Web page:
Who was Saint John the Evangelist?
December 27th is the Feast of St. John the Evangelist, frequently referred to as “the Beloved Disciple” in the Gospels. He was one of the first disciples called by Christ and is considered the author of the Gospel of John, at least the first of the Epistles of John and the Book of Revelation. He was also the only apostle not to die a martyr's death even though the emperor Domitian tried very hard to make it twelve for twelve.
John was the son of Zebedee and Salome and made his living fishing in the Lake of Genesareth with his brother James “the greater”. He and other disciples, including Peter and Andrew, had originally been followers of John the Baptist but immediately followed Christ when called (John 1:35-42) . In between his travels throughout Jordan and Galilee with Jesus, John and some of the other apostles maintained their fishing business as can be seen from the accounts of Jesus calming the storm while on a fishing trip with the apostles.
St. John receives prominent placement throughout the Gospels as one of the three apostles at the transfiguration, one of the apostles sent to prepare a place for the Last Supper, one of the three apostles present in the Garden of Gethsemane when Christ was arrested, the first to arrive at Christ's tomb following the Resurrection and the apostle to whom Jesus entrusted His mother from the Cross. He was also the apostle who first recognized Christ standing on the lake shore following the Resurrection.
After the Ascension St. John traveled to Samaria and was thrown in prison with St. Peter (Acts 4:3). He also traveled to Ephesus and is credited with founding the church there, and Ephesus is considered the location of his death when he was about 100 years old. Based on visions of Blessed Anne Catherine Emmerich, the home of the Blessed Virgin Mary is said to be located in Ephesus. She is thought to have traveled there with St. John sometime during the persecutions of Herod Agrippa I and spent the remainder of her life there.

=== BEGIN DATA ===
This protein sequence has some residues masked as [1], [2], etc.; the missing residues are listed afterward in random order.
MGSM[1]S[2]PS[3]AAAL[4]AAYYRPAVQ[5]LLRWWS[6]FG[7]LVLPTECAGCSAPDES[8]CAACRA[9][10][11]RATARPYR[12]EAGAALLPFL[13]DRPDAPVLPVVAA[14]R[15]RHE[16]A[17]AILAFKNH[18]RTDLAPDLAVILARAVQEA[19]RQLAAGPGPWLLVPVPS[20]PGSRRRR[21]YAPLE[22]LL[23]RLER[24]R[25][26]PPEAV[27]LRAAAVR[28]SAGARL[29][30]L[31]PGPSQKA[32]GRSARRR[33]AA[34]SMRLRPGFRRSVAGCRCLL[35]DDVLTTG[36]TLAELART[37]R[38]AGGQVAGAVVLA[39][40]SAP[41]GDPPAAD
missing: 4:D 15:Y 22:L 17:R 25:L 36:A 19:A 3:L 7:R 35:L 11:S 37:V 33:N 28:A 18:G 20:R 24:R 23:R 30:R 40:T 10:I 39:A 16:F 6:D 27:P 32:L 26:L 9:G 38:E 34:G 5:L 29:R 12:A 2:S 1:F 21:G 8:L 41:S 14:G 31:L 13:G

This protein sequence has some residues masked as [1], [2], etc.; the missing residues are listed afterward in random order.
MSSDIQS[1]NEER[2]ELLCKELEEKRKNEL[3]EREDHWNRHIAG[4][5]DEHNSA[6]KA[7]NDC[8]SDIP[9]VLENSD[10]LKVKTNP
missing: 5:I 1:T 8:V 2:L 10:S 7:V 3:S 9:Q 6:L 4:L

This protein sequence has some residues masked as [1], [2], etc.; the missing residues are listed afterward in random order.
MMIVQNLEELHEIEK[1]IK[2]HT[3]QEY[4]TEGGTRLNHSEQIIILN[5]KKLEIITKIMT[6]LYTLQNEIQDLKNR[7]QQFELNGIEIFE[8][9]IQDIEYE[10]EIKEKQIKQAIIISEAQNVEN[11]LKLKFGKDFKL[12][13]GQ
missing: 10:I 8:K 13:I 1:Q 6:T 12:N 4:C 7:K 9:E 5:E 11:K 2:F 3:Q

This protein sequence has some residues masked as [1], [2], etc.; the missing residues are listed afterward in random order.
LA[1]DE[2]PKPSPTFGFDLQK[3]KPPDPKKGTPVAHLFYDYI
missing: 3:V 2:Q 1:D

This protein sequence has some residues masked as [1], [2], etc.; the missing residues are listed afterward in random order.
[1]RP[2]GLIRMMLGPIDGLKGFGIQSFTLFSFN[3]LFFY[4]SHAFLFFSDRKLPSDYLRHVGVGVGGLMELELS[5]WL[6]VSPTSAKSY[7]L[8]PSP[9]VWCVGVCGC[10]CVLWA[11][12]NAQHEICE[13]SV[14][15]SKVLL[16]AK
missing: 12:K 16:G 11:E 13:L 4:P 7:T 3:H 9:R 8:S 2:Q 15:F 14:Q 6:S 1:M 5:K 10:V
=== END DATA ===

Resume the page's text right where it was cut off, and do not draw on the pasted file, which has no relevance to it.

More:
Tradition holds that Emperor Dometian had him beaten, poisoned and thrown in a pot of boiling oil but that he emerged unscathed. The emperor then banished him to the island of Patmos where he wrote the Book of Revelation.
Some of the events mentioned in the Gospels featuring St. John are also key to apologists for the truth of the Catholic Faith. For example, Jesus' last words to Mary at the foot of the Cross, “Woman, behold your son,” (John 19:25-27 ) are considered a strong case that Jesus was an only child. Also, John was the first apostle to reach the tomb following the Resurrection but he let Peter enter the tomb first pointing to a hierarchy among the apostles with Peter as the head apostle (John 20:2-10).
In art St. John the Evangelist is frequently pictured with an Eagle or represented as an Eagle in images with the other Gospel writers. He is also pictured with a chalice from which a serpent is rising in reference to the attempted poisoning by Dometian. Upon being given the cup of wine he blessed it and the poison rose out of the cup in the form of a serpent.